–> The Frozen Ship: The Histories and Tales of Polar Exploration by Sarah Moss
This book is a chronicle of journeys–from the Vikings to such adventurers as Byrd, Amundsen, Scott, Peary, and Shackleton–to the Arctic and the Antarctic. Moss also relates the adventures of little-known explorers, missionaries, and archaeologists from Europe and North America. The book, Moss writes, is primarily concerned with ways of imagining the polar region as alien and remote but also covers the Arctic as part of Canada’s present and future national identity.” Moss delves into such topics as medieval Norse sagas, women explorers, arctic imagery in English poetry and novels (there is much here about the literature of polar travel), and descriptions of indigenous communities. This remarkable book offers the most vivid account yet of polar exploration.
–> The Maxims of Manhood: 100 Rules Every Real Man Must Live By by Jeff Wilser
Your dog must be larger than a toaster. Tip well. Never use the word “blossom.” Outperform the GPS. Know how to chug a beer (and know that you shouldn’t). Always hold the door. Never use emoticons.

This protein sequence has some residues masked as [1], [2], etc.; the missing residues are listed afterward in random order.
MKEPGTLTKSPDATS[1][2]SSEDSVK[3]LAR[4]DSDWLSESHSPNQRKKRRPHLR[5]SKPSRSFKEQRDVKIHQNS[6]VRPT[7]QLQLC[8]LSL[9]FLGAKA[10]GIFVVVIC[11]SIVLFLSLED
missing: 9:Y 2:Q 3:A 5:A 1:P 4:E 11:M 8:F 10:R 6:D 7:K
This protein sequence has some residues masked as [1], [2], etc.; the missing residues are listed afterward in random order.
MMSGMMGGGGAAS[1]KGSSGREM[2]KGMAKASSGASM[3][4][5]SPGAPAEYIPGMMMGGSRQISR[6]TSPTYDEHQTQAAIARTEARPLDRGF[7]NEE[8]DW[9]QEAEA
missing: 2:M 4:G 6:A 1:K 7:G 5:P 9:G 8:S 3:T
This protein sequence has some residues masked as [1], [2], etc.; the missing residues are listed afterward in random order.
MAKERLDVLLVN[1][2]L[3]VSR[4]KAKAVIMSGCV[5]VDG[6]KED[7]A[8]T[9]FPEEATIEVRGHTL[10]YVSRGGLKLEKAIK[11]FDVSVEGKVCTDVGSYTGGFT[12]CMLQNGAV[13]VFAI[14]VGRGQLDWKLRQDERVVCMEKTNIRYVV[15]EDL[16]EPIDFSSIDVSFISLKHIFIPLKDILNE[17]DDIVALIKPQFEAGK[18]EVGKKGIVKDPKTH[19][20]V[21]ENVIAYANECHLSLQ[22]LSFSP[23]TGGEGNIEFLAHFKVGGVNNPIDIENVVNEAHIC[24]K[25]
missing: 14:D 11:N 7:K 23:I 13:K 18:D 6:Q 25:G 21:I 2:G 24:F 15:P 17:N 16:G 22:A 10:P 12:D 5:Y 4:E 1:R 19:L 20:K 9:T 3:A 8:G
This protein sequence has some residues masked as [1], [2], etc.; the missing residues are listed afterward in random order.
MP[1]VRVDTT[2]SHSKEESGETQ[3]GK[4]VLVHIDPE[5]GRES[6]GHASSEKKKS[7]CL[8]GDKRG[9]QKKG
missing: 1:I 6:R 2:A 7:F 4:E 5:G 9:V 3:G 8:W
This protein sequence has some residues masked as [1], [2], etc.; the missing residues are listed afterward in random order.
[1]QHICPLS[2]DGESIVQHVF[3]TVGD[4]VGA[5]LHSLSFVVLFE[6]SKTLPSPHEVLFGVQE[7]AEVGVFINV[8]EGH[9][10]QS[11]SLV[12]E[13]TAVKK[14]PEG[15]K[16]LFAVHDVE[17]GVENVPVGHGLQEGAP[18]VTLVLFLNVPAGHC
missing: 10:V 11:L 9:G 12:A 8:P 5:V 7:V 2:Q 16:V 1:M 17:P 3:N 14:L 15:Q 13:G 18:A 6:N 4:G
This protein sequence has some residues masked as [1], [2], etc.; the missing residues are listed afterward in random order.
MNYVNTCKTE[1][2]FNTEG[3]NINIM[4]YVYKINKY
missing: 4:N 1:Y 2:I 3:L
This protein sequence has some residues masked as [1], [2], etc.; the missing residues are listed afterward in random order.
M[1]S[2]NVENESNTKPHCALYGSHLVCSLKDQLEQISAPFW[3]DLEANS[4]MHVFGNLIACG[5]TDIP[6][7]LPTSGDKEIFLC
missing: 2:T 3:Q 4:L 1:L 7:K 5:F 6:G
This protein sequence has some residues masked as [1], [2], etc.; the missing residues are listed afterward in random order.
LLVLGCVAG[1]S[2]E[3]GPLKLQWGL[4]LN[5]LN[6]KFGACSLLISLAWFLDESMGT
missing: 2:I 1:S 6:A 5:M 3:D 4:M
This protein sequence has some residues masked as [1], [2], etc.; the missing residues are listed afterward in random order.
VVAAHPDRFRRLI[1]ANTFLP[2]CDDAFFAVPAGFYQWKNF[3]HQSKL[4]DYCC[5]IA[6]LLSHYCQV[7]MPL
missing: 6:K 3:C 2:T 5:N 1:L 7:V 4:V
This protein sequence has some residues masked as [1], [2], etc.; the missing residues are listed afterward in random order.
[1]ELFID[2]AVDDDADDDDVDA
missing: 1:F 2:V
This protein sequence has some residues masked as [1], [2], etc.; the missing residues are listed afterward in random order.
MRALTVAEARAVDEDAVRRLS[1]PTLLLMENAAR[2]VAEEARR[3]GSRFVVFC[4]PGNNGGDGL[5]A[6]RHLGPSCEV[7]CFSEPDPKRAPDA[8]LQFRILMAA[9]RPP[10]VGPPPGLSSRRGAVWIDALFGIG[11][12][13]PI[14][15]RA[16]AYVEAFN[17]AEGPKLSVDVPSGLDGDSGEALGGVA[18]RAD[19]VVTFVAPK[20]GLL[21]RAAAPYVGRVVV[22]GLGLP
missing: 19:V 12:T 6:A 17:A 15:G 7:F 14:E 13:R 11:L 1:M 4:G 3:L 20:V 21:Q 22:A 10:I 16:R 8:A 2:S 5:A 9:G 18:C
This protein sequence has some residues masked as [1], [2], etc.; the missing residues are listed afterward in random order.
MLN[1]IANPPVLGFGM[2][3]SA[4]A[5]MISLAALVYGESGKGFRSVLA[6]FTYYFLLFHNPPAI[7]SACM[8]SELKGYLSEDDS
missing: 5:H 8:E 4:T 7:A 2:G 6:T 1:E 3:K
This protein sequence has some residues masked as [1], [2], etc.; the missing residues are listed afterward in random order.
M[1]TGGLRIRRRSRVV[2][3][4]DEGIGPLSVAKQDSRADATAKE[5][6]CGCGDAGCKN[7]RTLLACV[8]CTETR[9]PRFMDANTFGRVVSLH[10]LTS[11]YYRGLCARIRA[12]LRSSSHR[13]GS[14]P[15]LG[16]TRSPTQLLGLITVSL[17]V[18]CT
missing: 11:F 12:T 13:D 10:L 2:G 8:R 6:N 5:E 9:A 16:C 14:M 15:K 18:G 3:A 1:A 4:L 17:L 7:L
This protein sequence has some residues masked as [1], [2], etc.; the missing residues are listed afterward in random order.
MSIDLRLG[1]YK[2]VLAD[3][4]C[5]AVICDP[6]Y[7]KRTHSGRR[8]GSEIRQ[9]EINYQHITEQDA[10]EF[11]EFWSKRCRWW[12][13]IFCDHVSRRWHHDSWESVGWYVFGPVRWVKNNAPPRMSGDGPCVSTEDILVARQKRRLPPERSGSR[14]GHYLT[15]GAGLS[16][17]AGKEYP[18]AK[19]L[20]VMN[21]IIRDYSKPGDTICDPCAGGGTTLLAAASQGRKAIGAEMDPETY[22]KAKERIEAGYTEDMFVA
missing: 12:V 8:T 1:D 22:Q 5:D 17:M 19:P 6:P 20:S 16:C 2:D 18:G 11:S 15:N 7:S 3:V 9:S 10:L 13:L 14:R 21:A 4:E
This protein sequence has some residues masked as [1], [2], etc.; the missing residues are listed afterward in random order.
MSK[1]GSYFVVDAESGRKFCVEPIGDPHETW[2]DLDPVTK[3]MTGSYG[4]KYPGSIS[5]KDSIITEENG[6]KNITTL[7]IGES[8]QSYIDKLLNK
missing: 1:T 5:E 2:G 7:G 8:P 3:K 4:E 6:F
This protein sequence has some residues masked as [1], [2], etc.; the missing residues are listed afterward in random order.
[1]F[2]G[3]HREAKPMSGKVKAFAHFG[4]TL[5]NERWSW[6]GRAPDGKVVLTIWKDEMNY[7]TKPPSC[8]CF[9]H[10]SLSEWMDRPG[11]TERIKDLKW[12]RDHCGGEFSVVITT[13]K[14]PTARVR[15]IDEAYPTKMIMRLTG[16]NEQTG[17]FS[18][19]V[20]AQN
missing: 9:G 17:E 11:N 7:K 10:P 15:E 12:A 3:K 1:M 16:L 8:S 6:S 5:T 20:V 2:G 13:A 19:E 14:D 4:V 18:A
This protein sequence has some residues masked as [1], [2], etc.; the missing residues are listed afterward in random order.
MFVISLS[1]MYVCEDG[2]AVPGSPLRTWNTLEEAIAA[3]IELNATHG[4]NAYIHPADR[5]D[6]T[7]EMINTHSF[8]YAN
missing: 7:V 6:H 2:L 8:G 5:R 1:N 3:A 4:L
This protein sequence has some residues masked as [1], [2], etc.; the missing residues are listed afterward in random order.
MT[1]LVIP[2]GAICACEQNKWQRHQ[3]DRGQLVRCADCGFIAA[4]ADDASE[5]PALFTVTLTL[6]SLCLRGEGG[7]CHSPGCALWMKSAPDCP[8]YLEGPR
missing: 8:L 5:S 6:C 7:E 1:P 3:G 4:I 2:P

These are The Maxims of Manhood. They cover every aspect of life: women, sports, sex, the office, family, entertainment, fashion, fitness, and more women. Some of these you’d expect. Some you wouldn’t, as they usher in a modern code of masculinity (Your favorite book may not be The Da Vinci Code). In a series of 100 essays, the rules are analyzed, explained, vigorously defended and openly mocked. Every rule has an authorized exception. Except the ones that don’t.
This book might not be for you. It’s only intended for people who fall into one of these seven buckets: 1) you are a man; 2) you will become a man; 3) you were once a man; 4) you are related to a man; 5) you are dating or have married a man; 6) you think that in the future, perhaps, you will date or marry a man; 7) you know, or think that at some point you will know–whether casually or formally–a man.
–> The Islamist by Ed Husain
The true story of one man’s journey to Islamic fundamentalism and back
Raised in a devout but quiet Muslim community in London, at sixteen Ed Husain was presented with an intriguing political interpretation of Islam known as fundamentalism. Lured by these ideas, he committed his life to them. Five years later, he rejected extremism and tried to return to a normal life. But soon he realized that Islamic fundamentalists pose a threat that most people-Muslim and non- Muslim alike-simply don’t understand.
Based on first-hand experiences and written with pervasive clarity, The Islamist delivers a rare inside glimpse of the devious methods used to recruit new members, and offers profound insight into the appeal fundamentalism has for young Muslims in the Western world.